, after all, remains one of the most universally reviled King properties to come out of the author’s booze-and-coke ’80s period, which wasn’t helped by a garbage 1989 film adaptation. The best I can say about the new film is that it really swims a few laps in that boozy, drug-filled pool and relishes its garbage origins.
The result, however, is far more comedic than any trailer would indicate.
“They spelled it wrong!”
Let’s review: family moves to the woods to “get away from it all.” Family is initially stoked about the massive backyard in their new property, only to learn that it’s linked to a few really troubling stories about murders and animals, uh, coming back to life. The property also has a very short driveway that leads to a two-lane, 60mph highway with no gate.
Plus, 30 minutes in, we learn that the stay-at-home mom in this family has unresolved childhood trauma about… being left alone in a creepy old house. Good thing issue won’t get triggered any time soon!
All of this, plus a random procession of silent, mask-wearing children into their property’s backyard animal cemetery (“they spelled it wrong!” the daughter cries) and a single, painfully creepy neighbor who stares at the family through a window while smoking a cigarette, set the tone for ‘s endless, obvious, obnoxious plot shifts into “terrifying” paths.
Meaning: what seemed creepy or exciting in the film’s trailers falls flat. There’s no subtlety about that procession of masked children, for example; no logic that the characters can fall back on to logically co-exist in a “hey, this small town is just kinda weird” way. The obvious and freaky just sits in plain view, like a rotting cat corpse. Instead of yelling “Don’t open that door!” at the screen, we the viewers are left wanting the irredeemably dumb characters to hurry up and get themselves killed.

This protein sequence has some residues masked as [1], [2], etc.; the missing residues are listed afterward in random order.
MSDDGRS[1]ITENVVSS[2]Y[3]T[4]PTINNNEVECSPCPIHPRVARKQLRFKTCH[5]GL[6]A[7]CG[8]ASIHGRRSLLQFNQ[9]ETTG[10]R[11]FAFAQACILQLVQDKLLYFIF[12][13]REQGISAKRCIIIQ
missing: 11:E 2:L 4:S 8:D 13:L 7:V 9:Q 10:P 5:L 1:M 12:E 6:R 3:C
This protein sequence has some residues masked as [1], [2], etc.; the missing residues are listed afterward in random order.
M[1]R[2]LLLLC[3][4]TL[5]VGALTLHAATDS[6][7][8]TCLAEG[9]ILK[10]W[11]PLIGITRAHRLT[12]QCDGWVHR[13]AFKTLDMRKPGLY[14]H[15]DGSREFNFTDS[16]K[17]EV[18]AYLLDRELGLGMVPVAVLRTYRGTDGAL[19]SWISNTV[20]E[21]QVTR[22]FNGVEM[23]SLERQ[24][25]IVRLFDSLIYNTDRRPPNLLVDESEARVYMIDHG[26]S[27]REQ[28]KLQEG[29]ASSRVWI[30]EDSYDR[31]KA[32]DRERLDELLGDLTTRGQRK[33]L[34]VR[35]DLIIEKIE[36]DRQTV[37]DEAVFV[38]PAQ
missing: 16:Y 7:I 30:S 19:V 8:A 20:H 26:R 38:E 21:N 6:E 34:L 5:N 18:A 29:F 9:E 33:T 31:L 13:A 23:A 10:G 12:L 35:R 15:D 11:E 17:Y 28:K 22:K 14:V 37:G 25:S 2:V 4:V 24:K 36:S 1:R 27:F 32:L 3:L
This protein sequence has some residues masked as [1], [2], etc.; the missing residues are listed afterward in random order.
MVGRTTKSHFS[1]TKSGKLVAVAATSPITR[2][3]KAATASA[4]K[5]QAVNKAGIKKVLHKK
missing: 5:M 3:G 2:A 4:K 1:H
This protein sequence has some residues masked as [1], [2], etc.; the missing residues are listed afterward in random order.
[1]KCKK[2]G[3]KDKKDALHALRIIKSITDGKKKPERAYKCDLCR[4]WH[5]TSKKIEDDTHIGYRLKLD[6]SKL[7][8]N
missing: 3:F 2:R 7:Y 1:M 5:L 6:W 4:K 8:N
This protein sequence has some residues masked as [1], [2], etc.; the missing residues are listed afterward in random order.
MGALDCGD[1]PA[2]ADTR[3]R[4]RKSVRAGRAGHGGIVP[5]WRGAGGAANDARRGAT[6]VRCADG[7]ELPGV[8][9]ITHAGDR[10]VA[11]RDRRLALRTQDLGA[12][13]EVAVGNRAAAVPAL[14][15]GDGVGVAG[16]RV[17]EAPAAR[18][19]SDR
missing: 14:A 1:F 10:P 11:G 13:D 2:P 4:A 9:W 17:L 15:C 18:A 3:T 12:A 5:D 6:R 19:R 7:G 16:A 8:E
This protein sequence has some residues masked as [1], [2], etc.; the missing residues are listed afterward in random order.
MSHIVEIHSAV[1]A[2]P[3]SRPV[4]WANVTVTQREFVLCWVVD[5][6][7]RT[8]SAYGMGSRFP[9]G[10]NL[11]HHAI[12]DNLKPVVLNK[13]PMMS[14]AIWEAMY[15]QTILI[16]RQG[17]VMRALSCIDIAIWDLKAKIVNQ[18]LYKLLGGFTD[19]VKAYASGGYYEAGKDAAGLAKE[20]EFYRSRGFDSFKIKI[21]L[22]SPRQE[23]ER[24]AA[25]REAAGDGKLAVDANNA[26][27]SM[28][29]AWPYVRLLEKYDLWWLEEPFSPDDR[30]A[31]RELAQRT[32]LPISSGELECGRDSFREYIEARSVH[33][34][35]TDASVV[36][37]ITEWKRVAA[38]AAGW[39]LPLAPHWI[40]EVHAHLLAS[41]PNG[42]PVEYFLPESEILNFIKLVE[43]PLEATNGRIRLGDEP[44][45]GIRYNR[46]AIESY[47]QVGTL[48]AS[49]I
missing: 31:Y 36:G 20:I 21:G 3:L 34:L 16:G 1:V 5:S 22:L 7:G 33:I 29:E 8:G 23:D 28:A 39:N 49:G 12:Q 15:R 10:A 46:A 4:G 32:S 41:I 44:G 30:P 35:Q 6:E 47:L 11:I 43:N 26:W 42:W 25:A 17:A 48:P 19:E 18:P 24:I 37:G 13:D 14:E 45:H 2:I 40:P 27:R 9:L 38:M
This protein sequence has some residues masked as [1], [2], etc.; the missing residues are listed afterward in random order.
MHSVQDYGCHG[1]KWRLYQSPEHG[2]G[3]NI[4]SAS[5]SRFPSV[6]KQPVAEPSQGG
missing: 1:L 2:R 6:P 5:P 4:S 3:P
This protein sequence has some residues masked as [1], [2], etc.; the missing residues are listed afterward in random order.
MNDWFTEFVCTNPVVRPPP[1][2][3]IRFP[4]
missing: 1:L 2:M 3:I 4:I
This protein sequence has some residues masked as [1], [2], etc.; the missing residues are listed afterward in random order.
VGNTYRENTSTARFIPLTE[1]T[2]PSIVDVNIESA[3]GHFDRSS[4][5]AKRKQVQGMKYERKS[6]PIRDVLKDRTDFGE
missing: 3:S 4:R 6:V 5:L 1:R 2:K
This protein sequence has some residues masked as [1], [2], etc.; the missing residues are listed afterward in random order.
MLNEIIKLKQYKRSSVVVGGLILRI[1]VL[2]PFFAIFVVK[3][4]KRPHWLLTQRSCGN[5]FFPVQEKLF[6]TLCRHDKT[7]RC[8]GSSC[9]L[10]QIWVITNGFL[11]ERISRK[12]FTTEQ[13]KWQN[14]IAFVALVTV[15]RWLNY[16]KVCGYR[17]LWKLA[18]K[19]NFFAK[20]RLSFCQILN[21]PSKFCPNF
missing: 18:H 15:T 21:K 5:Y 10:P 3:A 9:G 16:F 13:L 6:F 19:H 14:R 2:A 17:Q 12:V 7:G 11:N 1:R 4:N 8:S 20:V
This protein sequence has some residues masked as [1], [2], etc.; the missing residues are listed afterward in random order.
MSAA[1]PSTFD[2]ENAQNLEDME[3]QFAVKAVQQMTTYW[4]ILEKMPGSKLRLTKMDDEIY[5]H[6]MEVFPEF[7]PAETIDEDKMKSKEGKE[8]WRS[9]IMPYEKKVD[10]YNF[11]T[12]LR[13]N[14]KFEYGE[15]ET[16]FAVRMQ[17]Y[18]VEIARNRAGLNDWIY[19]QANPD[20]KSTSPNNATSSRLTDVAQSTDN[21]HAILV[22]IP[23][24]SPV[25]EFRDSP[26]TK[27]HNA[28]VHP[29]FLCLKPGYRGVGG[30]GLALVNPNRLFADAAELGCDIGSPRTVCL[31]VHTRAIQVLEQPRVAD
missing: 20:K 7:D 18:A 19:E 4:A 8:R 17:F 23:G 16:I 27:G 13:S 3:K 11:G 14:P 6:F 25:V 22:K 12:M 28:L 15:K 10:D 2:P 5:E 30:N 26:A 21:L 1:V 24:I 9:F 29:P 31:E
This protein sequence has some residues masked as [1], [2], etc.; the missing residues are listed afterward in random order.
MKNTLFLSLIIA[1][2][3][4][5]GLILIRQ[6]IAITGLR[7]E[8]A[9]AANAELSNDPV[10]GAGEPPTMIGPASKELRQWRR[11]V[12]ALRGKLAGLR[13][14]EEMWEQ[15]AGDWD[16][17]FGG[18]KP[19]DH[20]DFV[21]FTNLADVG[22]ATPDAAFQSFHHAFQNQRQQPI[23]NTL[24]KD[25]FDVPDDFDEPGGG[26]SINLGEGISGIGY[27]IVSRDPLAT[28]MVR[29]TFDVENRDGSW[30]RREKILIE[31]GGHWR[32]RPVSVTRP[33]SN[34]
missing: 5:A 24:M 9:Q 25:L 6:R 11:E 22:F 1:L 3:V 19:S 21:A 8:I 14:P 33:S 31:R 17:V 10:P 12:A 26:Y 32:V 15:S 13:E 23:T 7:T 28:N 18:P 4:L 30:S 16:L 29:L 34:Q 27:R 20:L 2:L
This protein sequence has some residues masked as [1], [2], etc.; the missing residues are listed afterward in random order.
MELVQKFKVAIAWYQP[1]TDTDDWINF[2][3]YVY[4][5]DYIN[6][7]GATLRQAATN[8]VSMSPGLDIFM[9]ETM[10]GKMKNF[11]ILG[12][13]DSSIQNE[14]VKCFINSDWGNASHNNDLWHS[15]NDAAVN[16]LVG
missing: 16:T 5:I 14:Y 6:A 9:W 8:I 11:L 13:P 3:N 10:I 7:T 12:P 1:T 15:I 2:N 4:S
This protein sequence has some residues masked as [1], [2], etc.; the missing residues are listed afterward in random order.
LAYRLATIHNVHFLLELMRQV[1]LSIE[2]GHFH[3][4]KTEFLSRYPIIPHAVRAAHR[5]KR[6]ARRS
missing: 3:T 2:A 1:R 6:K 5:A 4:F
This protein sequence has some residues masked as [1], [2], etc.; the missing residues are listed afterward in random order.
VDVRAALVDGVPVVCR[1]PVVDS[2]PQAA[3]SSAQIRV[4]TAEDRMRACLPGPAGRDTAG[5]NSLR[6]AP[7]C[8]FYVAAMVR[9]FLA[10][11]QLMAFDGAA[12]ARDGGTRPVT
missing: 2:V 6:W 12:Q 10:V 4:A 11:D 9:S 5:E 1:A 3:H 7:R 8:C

I left wondering what I was supposed to be creeped out by in my real life as a parallel. Making bad real estate decisions? Not quitting my job at a hospital and fleeing town the instant I saw a vision of a dead patient coming back to life (or, worse, having my infant son repeat the same anecdote a few days later)? Having a neighbor who called his dead dog a “helluva sniffer”? Nonstandard spelling?
Lithgow for the lulz
The good news: every single actor seems in on the joke. Every bad decision is pantomimed by ‘s leads with wide-eyed wonder, and they oversell every stupid or terrified moment with enough gravitas and effort to count as WWE-caliber reactions.
As a bonus for anyone who attends for the lulz, John Lithgow is an absolute highlight in terms of selling the film’s absurdity. Is he a creep? A monster? A savior in the end, primed to save the day? Lithgow’s performance brilliantly straddles the line between these possibilities. His bulging eyes peer through a wrinkled, bearded face as if he were haunted by the fact that the new family in his neighborhood is really this stupid.
To be clear, I wasn’t necessarily a huge fan of last year’s adaptation, but at least that film had its share of quality surprises, gore-splosions, and unique twists on the scary-clown cliché. Do not go into expecting any quality overlap. Instead, expect a sentiment much like this tweet, from yours truly:
My favorite thing about seeing Pet Sematary this week was the *one* scene where the film wasn’t being laughed at for tongue-in-cheek cheese, where a couple was being sweet to each other, and a guy in the crowd ripped a room-filling fart. Kinda says everything.
— Sam Machkovech (@samred) April 4, 2019
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